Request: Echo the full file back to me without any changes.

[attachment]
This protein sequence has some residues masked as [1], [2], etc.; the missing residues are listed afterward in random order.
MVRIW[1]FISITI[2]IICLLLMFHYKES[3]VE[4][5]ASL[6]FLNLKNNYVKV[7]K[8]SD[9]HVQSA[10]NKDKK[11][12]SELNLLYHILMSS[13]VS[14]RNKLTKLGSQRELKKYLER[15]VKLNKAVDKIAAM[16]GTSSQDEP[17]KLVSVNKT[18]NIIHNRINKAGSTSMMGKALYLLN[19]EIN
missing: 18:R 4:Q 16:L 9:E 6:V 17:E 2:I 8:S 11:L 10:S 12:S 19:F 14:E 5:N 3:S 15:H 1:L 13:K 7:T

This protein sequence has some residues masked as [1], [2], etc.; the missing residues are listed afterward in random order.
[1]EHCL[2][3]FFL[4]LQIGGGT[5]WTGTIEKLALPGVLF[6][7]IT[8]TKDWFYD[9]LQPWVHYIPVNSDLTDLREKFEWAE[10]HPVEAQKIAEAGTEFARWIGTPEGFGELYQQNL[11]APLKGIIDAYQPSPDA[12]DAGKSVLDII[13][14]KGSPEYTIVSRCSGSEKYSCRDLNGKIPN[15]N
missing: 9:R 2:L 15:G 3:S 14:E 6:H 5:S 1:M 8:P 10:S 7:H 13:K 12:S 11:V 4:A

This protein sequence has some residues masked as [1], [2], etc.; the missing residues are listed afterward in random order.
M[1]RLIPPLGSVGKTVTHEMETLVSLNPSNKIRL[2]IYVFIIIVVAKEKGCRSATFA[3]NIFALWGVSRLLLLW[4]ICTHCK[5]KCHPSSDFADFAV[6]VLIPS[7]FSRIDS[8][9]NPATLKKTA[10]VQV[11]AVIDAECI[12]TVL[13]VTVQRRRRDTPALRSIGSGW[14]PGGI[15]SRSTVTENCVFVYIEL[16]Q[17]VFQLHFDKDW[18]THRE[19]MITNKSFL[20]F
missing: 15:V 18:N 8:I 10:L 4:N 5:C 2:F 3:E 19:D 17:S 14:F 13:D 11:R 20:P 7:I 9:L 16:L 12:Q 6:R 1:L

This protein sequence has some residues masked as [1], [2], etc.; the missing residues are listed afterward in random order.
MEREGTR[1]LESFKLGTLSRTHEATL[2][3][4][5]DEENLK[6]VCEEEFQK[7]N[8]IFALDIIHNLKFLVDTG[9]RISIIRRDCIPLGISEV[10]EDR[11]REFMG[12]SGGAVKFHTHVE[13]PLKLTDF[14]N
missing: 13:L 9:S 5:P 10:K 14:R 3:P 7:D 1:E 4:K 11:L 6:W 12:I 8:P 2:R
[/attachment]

This protein sequence has some residues masked as [1], [2], etc.; the missing residues are listed afterward in random order.
MVRIW[1]FISITI[2]IICLLLMFHYKES[3]VE[4][5]ASL[6]FLNLKNNYVKV[7]K[8]SD[9]HVQSA[10]NKDKK[11][12]SELNLLYHILMSS[13]VS[14]RNKLTKLGSQRELKKYLER[15]VKLNKAVDKIAAM[16]GTSSQDEP[17]KLVSVNKT[18]NIIHNRINKAGSTSMMGKALYLLN[19]EIN
missing: 18:R 4:Q 16:L 9:E 6:V 17:E 2:I 8:S 11:L 10:S 12:S 19:F 14:E 5:N 3:S 15:H 1:L 13:K 7:T

This protein sequence has some residues masked as [1], [2], etc.; the missing residues are listed afterward in random order.
[1]EHCL[2][3]FFL[4]LQIGGGT[5]WTGTIEKLALPGVLF[6][7]IT[8]TKDWFYD[9]LQPWVHYIPVNSDLTDLREKFEWAE[10]HPVEAQKIAEAGTEFARWIGTPEGFGELYQQNL[11]APLKGIIDAYQPSPDA[12]DAGKSVLDII[13][14]KGSPEYTIVSRCSGSEKYSCRDLNGKIPN[15]N
missing: 9:R 2:L 15:G 3:S 14:E 6:H 5:S 1:M 8:P 10:S 7:H 13:K 12:S 11:V 4:A

This protein sequence has some residues masked as [1], [2], etc.; the missing residues are listed afterward in random order.
M[1]RLIPPLGSVGKTVTHEMETLVSLNPSNKIRL[2]IYVFIIIVVAKEKGCRSATFA[3]NIFALWGVSRLLLLW[4]ICTHCK[5]KCHPSSDFADFAV[6]VLIPS[7]FSRIDS[8][9]NPATLKKTA[10]VQV[11]AVIDAECI[12]TVL[13]VTVQRRRRDTPALRSIGSGW[14]PGGI[15]SRSTVTENCVFVYIEL[16]Q[17]VFQLHFDKDW[18]THRE[19]MITNKSFL[20]F
missing: 15:V 18:N 8:I 10:L 4:N 5:C 2:F 3:E 19:D 17:S 14:F 13:D 11:R 20:P 7:I 9:L 16:L 12:Q 6:R 1:L

This protein sequence has some residues masked as [1], [2], etc.; the missing residues are listed afterward in random order.
MEREGTR[1]LESFKLGTLSRTHEATL[2][3][4][5]DEENLK[6]VCEEEFQK[7]N[8]IFALDIIHNLKFLVDTG[9]RISIIRRDCIPLGISEV[10]EDR[11]REFMG[12]SGGAVKFHTHVE[13]PLKLTDF[14]N
missing: 13:L 9:S 5:P 10:K 14:R 3:P 7:D 1:E 4:K 11:L 6:W 12:I 8:P 2:R